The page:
At their commander's orders, the marines emptied the remainder of the cask's contents over both port and starboard. Almost immediately, the tentacles withdrew from the surface, vanishing back into the lightless depths with the haste of a routed army. The glimpse of a toothy maul flashed over the side before both vanished back into the depths. Despite his curiosity as towards the appearance of the creature's body, Pollus prudently realized that seeing the remainder of the creature was not in his best interests.

In the immediate aftermath of the kraken attack, Pollus ceased his idle wanderings on deck. While the monotony of the office still bothered him, he now preferred the safe monotony of the room onboard when compared to his ignorant wanderings outside. Over the following month, he took up reading the voluminous tomes of lore leant to him from the ship's doctor, hoping to learn more in the esoteric field of anatomy and physiology. Even such diversions did not prepare him for the next incident.

Two months had elapsed since they had set out by Pollus' reckoning in which he overheard a noisy throng of sailors outside his office heading for the deck, called by their fellows. While his inquisitiveness as towards encountering uniqueness had largely been extinguished after the sea beast's attack, he could not help but feel it stirring once more. If a jaded crew of sailors found it interesting, then he certainly wished to know about it.

Pollus clambered up on deck, greeted by a blast of air far more frigid than he last remembered it. He momentarily saw his breath condense as he exhaled, before struggling to get through the crowd that was forming on the prowl of the vessel. He felt embarrassed as he ducked under the held hands of two male lovers, bypassing them to see what had drawn the rancor that ousted him from his duties. Apathy to the private lives of others, save in matters of danger and commerce, was an Onisahian virtue inherited from the Polarians that Pollus loathed to break even unintentionally. With equal parts yearning and apprehension, he looked out over the void-dark sea.

The sailor to his right exclaimed the gods in disbelief: the Tyrant, the Liberator, and the Observer. Of the Triune, Pollus was most included to invoke the impartial Observer out of sheer disbelief. Pollus almost missed the sight as he scanned the white clouds near the horizon, but immediately found it on his second look. He exhaled the near-entirety of his lungs before taking a long and voluminous breath. He blinked several times before rubbing his eyes, as though a waking reverie of sleep continued to deceive his vision. It was then his jaw went agape.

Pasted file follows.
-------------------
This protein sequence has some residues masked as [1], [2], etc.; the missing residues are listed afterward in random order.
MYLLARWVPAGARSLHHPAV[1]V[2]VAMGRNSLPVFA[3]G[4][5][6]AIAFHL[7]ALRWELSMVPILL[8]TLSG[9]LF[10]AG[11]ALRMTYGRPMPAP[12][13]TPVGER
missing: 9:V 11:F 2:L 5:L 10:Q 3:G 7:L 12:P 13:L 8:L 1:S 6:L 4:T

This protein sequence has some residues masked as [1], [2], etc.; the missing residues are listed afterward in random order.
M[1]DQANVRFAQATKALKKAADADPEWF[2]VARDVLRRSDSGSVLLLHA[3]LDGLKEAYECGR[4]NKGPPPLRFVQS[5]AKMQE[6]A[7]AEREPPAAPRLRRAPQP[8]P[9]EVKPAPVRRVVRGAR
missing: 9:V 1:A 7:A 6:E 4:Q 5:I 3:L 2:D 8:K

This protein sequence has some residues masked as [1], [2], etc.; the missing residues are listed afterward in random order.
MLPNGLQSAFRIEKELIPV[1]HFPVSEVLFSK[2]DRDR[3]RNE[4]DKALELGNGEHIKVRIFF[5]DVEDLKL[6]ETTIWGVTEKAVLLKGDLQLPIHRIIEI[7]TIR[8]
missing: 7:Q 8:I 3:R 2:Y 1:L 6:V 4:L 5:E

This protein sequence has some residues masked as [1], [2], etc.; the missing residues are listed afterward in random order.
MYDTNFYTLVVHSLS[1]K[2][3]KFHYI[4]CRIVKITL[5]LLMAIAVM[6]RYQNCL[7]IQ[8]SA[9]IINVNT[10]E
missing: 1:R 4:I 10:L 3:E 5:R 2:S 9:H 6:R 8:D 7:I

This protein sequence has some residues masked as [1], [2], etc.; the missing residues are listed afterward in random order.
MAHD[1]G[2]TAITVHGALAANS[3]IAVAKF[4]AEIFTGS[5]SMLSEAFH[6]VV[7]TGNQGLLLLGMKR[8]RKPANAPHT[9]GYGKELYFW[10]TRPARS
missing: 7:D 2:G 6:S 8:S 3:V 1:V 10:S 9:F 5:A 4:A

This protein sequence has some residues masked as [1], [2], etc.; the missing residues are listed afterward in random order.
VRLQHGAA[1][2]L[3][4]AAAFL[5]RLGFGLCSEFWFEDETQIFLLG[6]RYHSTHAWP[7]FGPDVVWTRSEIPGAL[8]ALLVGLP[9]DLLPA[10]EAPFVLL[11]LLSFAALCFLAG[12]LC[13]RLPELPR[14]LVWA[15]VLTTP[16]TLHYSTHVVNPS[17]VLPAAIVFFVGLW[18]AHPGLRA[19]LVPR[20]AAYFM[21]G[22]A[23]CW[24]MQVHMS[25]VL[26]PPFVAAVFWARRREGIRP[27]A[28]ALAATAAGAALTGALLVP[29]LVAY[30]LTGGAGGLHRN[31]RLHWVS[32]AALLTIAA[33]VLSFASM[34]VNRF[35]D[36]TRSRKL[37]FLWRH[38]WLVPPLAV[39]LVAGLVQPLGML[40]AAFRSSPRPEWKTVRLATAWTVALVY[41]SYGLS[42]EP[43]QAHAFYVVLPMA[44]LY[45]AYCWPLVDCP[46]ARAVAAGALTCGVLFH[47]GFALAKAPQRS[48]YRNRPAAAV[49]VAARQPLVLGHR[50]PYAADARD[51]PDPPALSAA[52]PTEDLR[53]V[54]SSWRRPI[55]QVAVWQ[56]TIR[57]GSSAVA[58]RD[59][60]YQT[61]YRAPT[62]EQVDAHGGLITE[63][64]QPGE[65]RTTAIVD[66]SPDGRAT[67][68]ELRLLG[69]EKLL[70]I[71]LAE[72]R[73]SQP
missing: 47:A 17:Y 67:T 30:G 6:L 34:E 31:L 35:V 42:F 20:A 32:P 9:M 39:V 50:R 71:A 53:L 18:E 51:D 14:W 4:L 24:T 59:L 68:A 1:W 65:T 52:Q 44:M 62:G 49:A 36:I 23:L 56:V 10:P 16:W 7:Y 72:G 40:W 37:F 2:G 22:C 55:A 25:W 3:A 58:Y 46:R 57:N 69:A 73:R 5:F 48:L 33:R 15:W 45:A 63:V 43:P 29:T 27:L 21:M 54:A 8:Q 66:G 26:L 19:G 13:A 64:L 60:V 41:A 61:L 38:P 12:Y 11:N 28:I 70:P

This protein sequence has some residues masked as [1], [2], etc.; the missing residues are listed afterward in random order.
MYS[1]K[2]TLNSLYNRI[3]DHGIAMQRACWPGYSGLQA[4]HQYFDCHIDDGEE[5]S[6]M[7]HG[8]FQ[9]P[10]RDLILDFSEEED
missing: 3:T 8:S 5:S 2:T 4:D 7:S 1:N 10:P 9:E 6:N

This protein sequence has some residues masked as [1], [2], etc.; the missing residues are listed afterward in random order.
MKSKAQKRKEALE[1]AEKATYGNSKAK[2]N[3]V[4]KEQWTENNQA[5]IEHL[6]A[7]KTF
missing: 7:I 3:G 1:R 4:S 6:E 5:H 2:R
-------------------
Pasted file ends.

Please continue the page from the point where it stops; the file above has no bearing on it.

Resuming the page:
The structure was easily the size of a mountain. A massive statue of a man towered high above the waves like a forlorn peak. The upper half of his head above the nose was completely absent, as if cleanly sliced off by some divinely sharp vandal's razor. While incomplete, the cast of the monument's face was like no race or people Pollus had ever seen. He wondered if the statue was meant to commemorate some ancient hero or king, only for the rising of the waves to cease his eternal memorial in stone.

Like an iceberg, Pollus mused that perhaps the portion that they were seeing was merely the slimmest portion of sunken lands that once stood above the sea. He wondered if divers, perhaps equipped with the diving bells favored by Onisahian salvagers, would uncover some traces of a lost Polarian settlement or secrets far more antediluvian. Unlike the stone and copper statues of Polarian origin in Onisah, the enigmatic sculpture bore no telltale signs of weather, erosion, or the passage of time. As he ruminated, Pollus mused that perhaps the omission of the upper half of head was deliberate, due to some long forgotten taboo in the countless civilizations that had reigned over world in its younger eons.